Every time I see a black woman I think about my mother and everything amazing she did to ensure I had a successful life. Without her, I wouldn’t be able to write this important article. As the popular saying goes, she was the epitome of “black girl magic.” She also isn’t much different from millions of other amazing black women who have been the backbone of their families. But if black women are so magic, then how come we aren’t protecting them?
Violence against black women is a growing epidemic, with spikes happening all over the country. Black women are constantly in the crosshairs of physical and mental abuse, usually by someone who claims to love them.
In a study by the Institute for Women’s Policy Research, more than 4 in 10 black women experience physical violence from an intimate partner during their lifetimes.
The study also found that more than 20% of black women are raped during their lifetimes – that’s more than any other ethnic group combined. Black women also struggle with psychological abuse at significantly higher rates when compared to their white counterparts.
According to the Violence Policy Center, black women were also three times more likely to be murdered in domestic abuse situations and 90% of black female victims know their killers.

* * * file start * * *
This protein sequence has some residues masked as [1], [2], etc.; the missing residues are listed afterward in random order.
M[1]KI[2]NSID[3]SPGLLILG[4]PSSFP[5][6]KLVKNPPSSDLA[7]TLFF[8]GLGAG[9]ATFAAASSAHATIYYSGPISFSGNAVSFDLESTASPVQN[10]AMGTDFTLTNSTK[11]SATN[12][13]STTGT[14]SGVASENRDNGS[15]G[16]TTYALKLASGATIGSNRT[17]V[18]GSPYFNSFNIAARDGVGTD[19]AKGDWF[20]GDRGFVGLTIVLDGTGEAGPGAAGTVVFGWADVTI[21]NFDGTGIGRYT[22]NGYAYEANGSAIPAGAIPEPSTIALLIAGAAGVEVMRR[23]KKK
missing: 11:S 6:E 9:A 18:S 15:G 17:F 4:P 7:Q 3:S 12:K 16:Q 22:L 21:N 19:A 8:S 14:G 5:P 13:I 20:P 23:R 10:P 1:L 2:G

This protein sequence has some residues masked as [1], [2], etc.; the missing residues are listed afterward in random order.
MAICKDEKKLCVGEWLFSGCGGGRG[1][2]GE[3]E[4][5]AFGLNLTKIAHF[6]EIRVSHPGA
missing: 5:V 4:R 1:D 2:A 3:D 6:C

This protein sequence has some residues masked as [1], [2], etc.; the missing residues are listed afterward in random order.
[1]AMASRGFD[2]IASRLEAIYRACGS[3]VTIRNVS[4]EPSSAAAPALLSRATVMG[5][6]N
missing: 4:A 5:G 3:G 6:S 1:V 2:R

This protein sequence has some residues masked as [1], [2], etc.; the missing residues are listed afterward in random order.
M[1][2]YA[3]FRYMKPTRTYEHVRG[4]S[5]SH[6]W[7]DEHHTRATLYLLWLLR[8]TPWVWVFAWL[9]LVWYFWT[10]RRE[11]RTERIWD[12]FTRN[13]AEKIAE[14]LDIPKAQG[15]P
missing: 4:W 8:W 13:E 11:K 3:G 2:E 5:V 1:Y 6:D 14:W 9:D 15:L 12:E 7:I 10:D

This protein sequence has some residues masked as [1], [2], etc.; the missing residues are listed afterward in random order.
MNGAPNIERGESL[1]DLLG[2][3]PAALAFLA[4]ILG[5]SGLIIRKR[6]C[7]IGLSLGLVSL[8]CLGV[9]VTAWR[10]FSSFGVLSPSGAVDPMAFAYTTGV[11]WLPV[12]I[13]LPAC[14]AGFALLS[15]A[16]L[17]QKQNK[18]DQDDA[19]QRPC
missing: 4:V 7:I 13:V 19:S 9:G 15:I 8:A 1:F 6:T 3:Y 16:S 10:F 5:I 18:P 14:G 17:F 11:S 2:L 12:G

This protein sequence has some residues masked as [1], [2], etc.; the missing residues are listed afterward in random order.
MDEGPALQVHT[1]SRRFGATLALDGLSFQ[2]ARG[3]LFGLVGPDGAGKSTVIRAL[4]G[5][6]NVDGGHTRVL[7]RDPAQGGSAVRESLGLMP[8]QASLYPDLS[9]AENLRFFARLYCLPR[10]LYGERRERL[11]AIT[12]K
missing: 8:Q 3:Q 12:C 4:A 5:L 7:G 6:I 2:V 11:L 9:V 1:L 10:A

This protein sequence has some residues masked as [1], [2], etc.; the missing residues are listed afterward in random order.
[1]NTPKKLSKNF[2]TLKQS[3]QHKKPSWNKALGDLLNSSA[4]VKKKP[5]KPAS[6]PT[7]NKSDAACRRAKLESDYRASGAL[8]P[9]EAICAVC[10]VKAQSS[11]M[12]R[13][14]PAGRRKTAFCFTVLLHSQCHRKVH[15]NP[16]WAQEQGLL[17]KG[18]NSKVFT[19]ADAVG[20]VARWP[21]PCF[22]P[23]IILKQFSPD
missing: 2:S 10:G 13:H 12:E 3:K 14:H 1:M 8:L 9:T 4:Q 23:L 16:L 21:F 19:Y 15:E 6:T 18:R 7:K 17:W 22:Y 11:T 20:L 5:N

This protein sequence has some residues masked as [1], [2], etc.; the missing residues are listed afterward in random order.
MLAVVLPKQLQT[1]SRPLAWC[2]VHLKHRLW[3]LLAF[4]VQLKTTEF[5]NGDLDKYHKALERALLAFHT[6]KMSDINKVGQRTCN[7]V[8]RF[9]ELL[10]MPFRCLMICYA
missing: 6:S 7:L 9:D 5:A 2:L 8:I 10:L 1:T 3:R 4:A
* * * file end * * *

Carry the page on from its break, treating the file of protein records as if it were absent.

In Norfolk, Virginia, the domestic violence against black women has seen such an uptick that many are sounding an alarm of panic. The Samaritan House Domestic Violence center in Virginia Beach told WTKR that the city has seen a spike in local domestic violence and it is very alarming.
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“Women of color are killed at a more disproportionate rate than any other race,” said the executive director of Samaritan House in an interview with WTKR. “It’s a disturbing trend we are seeing.”
According to the CDC, domestic violence is one of the leading causes of death for black women between the ages of 15-35.
These disturbing statistics point directly to the failures of black men and it’s disappointing. Society programs black men to be the protectors and providers, but instead many chose to be the predator. Protecting black women should be the priority for every black man in that woman’s life. Protecting her means saving children, revitalizing black family structures, and strengthening the black community overall.
No black men aren’t completely to blame – their American experience is multi-layered, marginalized, and hard to explain. But no one can understand it better than black women, that’s why she deserves our protection at all costs. So goes the black woman goes the black man. We are intertwined in success and failure. When we look at her, we need to only see love, then we need to pour that love into her like there is no tomorrow.
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